The commencement of the Solvency II regime has now been put off until January 2016. Even then grandfathering provisions will delay many aspects of the project until even later. It is, however, proposed that an interim regime should be applied, starting from the beginning of 2014. This is to encourage firms to prepare for the the directive coming into force 2 years later.

Solvency II: a recap

Solvency II was due to create a new regime for the prudential regulation of the European insurance industry. It has been plagued by delays. A number of key issues have held up agreement on the Omnibus II Directive for many months. The issues include how guaranteed long term products should be provided for and the capital treatment of insurance activities outside Europe. The impending European elections, however, suggest that a resolution may be imminent.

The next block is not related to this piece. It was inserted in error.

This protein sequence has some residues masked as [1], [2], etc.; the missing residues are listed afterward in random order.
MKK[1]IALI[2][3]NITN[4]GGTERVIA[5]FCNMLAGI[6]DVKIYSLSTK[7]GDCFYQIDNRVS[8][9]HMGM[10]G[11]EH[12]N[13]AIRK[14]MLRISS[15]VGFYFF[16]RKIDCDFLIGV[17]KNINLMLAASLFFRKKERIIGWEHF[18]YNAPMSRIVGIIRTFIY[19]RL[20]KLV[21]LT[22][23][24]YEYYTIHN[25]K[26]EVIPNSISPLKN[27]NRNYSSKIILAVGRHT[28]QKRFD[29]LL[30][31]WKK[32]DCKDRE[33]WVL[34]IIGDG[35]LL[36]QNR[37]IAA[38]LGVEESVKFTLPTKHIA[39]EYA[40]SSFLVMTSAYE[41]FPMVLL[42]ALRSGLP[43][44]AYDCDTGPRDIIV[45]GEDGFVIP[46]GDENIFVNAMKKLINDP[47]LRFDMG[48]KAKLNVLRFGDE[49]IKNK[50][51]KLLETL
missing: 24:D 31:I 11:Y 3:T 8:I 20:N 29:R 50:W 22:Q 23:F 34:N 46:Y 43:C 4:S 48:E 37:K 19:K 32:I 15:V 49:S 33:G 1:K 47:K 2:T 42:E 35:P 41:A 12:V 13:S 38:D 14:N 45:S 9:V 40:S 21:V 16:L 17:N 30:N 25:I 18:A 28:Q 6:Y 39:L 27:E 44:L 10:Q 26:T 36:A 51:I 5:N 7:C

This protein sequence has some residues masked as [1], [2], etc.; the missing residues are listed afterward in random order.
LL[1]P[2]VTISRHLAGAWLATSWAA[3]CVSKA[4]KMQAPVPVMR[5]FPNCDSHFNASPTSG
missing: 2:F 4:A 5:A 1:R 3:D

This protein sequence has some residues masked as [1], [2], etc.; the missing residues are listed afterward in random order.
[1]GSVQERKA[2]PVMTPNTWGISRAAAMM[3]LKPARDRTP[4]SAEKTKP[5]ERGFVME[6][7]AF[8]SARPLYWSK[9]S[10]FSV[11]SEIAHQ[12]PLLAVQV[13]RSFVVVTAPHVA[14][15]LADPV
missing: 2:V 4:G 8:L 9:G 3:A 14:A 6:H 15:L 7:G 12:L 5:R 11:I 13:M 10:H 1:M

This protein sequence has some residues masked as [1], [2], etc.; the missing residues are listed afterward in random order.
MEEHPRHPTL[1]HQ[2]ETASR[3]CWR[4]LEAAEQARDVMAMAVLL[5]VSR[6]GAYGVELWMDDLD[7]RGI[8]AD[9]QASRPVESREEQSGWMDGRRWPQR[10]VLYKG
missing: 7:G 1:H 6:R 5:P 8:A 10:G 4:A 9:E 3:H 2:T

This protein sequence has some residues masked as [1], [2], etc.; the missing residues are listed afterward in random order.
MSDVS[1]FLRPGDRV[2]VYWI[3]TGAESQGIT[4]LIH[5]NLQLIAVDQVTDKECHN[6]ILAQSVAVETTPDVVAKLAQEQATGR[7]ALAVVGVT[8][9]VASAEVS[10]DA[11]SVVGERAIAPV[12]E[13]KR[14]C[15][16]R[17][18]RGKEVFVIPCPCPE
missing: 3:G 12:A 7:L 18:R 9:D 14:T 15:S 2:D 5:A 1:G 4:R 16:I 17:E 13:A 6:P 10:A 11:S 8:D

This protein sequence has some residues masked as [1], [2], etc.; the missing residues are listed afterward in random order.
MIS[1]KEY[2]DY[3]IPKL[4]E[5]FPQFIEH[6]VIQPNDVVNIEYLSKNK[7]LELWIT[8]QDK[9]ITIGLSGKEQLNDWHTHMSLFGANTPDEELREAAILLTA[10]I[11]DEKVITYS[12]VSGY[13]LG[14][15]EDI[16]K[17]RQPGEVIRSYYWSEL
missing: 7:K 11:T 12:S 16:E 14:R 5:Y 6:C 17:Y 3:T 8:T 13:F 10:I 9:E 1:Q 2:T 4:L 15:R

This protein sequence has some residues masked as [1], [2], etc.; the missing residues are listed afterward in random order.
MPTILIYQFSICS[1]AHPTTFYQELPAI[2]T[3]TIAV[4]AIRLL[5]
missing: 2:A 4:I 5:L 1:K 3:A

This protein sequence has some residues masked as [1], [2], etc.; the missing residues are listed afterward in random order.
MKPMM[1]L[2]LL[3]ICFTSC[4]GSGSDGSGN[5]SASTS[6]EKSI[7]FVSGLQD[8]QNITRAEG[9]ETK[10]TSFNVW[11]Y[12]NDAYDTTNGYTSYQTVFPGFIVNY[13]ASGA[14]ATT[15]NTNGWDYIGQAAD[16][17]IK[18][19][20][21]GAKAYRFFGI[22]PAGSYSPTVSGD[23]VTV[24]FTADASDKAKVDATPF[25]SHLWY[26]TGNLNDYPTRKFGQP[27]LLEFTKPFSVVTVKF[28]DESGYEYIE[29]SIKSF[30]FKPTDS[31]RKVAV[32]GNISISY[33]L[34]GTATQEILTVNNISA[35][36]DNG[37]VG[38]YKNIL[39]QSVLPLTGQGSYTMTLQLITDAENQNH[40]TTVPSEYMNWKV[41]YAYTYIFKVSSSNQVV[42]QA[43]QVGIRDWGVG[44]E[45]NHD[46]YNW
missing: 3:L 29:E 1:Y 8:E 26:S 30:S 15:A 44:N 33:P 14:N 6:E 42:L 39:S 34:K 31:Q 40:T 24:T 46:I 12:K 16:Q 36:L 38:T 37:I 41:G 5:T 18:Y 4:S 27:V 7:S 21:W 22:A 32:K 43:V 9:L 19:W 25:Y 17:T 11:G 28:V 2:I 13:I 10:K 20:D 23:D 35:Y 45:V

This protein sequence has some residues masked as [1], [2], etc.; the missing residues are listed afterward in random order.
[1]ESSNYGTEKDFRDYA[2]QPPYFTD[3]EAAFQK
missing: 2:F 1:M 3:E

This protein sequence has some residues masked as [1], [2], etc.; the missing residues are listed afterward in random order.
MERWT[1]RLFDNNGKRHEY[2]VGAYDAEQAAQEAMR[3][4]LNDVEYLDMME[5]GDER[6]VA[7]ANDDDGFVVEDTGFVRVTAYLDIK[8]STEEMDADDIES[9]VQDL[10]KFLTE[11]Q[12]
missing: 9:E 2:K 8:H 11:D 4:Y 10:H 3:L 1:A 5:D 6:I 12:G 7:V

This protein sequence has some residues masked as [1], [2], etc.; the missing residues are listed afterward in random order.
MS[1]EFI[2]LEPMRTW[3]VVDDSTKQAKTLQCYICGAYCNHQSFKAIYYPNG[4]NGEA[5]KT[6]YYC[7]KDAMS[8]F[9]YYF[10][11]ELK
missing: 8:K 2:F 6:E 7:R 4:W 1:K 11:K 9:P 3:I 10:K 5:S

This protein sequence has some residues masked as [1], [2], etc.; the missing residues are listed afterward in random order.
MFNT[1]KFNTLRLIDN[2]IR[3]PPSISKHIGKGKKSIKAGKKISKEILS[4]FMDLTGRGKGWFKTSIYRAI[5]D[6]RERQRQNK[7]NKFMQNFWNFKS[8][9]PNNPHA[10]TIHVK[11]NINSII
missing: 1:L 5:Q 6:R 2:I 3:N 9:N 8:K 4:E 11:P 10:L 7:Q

In the meantime the Commission has proposed a "quick fix" directive. This will require member states to have the rules in place for the Solvency II regime by January 2015 and to bring them into force a year later. Given the scale and complexity of the project, this is still a challenging schedule. Complying with it requires supervisors, firms and groups to devote considerable resources to the preparation process.

The interim regime

To encourage and support this process the European Insurance and Occupational Pensions Supervisors (EIOPA) has now published its final guidelines on interim preparation for Solvency II. The final guidelines follow a consultation earlier this year. EIOPA has responded to criticisms within the consultation by downscaling some of its proposals.